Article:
10. Okay. I think my thick skull finally absorbed what you were saying. And you are right.

          At that age there is no possible consent for a sexual relationship with an adult. There was no consent, so there was no affair. It was rape.

          I believe the wife saw it as consensual, and an “affair.” After all, fundies attribute much more free will and sinful motivations to children than what they actually have. It is core theology that children are wicked.

          Also, we are conditioned to think of rape as forcible or violent. Where we see compliance with the will of the adult we think consent.

          Your patient insistence is appreciated. You made me confront some things where the fundy definitions were still in my head. I needed to view the situation in a more properly nuanced way.

          My regards.

        11. Could be she knew. Could be she thought looking younger would attract her husband (maybe she just saw him eyeing younger women and realized that was her competition at least as far as what he wanted to look at). Could be that he was making “suggestions” as to her appearance, and she was trying to appease him. Who knows? It would be hard to believe she didn’t know, and yet, men have had affairs for years and their wives have never caught on. Especially if it was normal for him to be away from home a lot.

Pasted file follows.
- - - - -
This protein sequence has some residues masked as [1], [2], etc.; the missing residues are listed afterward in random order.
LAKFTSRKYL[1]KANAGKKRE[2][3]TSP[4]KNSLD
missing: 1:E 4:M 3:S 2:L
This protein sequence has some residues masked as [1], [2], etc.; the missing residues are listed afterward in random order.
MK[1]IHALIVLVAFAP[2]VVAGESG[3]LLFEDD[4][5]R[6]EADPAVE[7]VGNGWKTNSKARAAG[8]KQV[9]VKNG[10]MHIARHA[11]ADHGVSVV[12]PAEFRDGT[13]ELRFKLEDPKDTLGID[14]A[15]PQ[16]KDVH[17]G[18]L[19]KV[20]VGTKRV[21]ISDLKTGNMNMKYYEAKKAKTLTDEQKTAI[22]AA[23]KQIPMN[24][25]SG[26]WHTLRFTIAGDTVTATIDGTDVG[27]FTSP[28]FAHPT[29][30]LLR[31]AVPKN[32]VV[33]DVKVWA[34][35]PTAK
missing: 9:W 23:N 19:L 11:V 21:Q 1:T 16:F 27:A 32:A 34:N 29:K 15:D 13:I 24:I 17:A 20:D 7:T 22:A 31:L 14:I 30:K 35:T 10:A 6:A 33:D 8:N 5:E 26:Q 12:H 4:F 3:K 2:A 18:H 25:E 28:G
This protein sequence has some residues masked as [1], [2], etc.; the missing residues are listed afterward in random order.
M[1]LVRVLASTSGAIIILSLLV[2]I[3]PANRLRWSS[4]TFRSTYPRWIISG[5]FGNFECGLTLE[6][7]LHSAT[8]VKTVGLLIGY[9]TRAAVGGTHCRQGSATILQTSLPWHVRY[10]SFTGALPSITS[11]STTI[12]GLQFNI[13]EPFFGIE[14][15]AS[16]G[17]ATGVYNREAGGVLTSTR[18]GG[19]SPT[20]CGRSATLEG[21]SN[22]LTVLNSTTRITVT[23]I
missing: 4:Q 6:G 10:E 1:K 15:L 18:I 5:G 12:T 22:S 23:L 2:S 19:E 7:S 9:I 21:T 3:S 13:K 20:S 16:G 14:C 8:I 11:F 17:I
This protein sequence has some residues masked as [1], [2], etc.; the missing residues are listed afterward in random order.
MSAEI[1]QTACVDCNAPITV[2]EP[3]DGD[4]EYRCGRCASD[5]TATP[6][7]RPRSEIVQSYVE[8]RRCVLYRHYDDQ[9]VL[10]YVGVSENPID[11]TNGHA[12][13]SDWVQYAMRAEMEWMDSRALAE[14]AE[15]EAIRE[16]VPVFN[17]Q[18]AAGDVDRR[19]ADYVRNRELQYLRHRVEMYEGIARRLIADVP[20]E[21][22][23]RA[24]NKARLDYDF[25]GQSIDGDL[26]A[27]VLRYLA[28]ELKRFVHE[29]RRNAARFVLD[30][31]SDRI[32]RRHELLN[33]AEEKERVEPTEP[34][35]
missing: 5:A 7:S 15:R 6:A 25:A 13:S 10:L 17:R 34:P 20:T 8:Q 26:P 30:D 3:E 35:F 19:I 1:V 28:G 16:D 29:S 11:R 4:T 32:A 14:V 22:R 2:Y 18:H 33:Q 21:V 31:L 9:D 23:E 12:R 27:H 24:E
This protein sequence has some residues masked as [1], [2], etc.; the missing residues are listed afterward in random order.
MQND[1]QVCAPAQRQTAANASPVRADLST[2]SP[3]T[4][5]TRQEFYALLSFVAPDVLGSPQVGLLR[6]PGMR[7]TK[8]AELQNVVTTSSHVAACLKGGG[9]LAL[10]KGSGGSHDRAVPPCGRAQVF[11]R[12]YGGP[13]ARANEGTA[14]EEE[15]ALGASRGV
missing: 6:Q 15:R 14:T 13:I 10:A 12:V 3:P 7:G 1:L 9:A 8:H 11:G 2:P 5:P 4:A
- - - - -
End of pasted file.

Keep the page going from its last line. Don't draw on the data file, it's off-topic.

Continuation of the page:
12. What I find so shockingly sad about the entire situation is that:
          a) many involved didn’t seem to think there was enough wrong with Jack’s actions to take action themselves.
          b) people tried to come to his defense, or said it was just a “mistake.”
          c) the institutional denial of Hyles-Anderson/FBC Hammond to take definitive action earlier. Jack S. is evil, but he is also sick. An earlier intervention might have spared the underage victim the pain she has endured.

    3. I was under the impression that Vic Nischik was a good guy and really tried hard to get his wife back, though he was never successful.